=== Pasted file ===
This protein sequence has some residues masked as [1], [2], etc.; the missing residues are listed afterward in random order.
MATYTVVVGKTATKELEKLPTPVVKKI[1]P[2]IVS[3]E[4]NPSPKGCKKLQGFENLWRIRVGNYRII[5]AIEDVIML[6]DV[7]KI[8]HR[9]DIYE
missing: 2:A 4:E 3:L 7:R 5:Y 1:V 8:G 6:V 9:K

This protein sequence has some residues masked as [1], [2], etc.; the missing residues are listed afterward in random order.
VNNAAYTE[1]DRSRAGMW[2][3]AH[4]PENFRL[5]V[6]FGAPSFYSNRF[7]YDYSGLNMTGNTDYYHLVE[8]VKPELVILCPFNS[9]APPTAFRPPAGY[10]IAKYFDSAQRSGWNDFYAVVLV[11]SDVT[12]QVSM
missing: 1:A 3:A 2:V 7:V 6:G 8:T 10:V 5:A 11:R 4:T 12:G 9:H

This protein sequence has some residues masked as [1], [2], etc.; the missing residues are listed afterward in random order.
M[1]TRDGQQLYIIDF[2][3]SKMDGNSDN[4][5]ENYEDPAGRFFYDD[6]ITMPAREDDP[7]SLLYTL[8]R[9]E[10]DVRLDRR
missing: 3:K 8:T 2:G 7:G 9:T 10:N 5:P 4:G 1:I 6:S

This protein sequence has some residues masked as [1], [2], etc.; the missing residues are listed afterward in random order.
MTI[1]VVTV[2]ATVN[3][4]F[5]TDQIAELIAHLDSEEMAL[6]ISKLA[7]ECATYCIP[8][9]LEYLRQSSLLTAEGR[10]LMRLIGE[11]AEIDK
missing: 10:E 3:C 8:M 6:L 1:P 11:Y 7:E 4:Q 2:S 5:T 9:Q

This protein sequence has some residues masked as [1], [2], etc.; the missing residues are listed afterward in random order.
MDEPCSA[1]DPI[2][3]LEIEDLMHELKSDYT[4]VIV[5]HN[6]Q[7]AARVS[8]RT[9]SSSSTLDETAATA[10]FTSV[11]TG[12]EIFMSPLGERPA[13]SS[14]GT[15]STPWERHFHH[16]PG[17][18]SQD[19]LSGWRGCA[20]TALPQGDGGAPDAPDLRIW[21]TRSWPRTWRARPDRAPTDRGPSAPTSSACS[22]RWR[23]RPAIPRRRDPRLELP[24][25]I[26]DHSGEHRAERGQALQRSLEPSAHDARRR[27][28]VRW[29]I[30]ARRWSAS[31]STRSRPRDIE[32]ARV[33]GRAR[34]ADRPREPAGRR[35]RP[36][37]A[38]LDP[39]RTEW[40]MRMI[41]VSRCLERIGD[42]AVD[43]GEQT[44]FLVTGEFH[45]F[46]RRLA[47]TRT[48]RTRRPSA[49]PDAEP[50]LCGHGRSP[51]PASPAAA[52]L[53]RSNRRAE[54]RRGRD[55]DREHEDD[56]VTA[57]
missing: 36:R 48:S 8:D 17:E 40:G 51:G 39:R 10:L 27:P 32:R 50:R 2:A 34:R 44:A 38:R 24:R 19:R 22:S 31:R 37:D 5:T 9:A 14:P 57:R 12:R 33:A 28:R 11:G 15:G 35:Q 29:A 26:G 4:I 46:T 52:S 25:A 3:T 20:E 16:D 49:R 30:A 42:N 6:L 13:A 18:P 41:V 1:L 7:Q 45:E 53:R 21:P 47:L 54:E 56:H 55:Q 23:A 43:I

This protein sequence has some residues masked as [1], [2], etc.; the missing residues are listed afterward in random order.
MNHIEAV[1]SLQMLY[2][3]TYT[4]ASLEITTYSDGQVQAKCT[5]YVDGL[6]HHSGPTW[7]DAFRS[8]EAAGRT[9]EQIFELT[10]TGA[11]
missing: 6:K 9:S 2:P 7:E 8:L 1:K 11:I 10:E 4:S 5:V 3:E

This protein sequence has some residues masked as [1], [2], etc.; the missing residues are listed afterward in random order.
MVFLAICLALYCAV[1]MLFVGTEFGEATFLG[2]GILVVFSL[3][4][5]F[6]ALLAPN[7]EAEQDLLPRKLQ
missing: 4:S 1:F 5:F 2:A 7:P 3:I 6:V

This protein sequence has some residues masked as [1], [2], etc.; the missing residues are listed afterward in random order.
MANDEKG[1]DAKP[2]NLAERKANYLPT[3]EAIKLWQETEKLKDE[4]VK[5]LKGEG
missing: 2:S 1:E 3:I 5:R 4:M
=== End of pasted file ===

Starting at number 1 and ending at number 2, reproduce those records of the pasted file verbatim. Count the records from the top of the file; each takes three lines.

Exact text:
This protein sequence has some residues masked as [1], [2], etc.; the missing residues are listed afterward in random order.
MATYTVVVGKTATKELEKLPTPVVKKI[1]P[2]IVS[3]E[4]NPSPKGCKKLQGFENLWRIRVGNYRII[5]AIEDVIML[6]DV[7]KI[8]HR[9]DIYE
missing: 2:A 4:E 3:L 7:R 5:Y 1:V 8:G 6:V 9:K

This protein sequence has some residues masked as [1], [2], etc.; the missing residues are listed afterward in random order.
VNNAAYTE[1]DRSRAGMW[2][3]AH[4]PENFRL[5]V[6]FGAPSFYSNRF[7]YDYSGLNMTGNTDYYHLVE[8]VKPELVILCPFNS[9]APPTAFRPPAGY[10]IAKYFDSAQRSGWNDFYAVVLV[11]SDVT[12]QVSM
missing: 1:A 3:A 2:V 7:V 6:G 8:T 10:V 5:A 11:R 4:T 12:G 9:H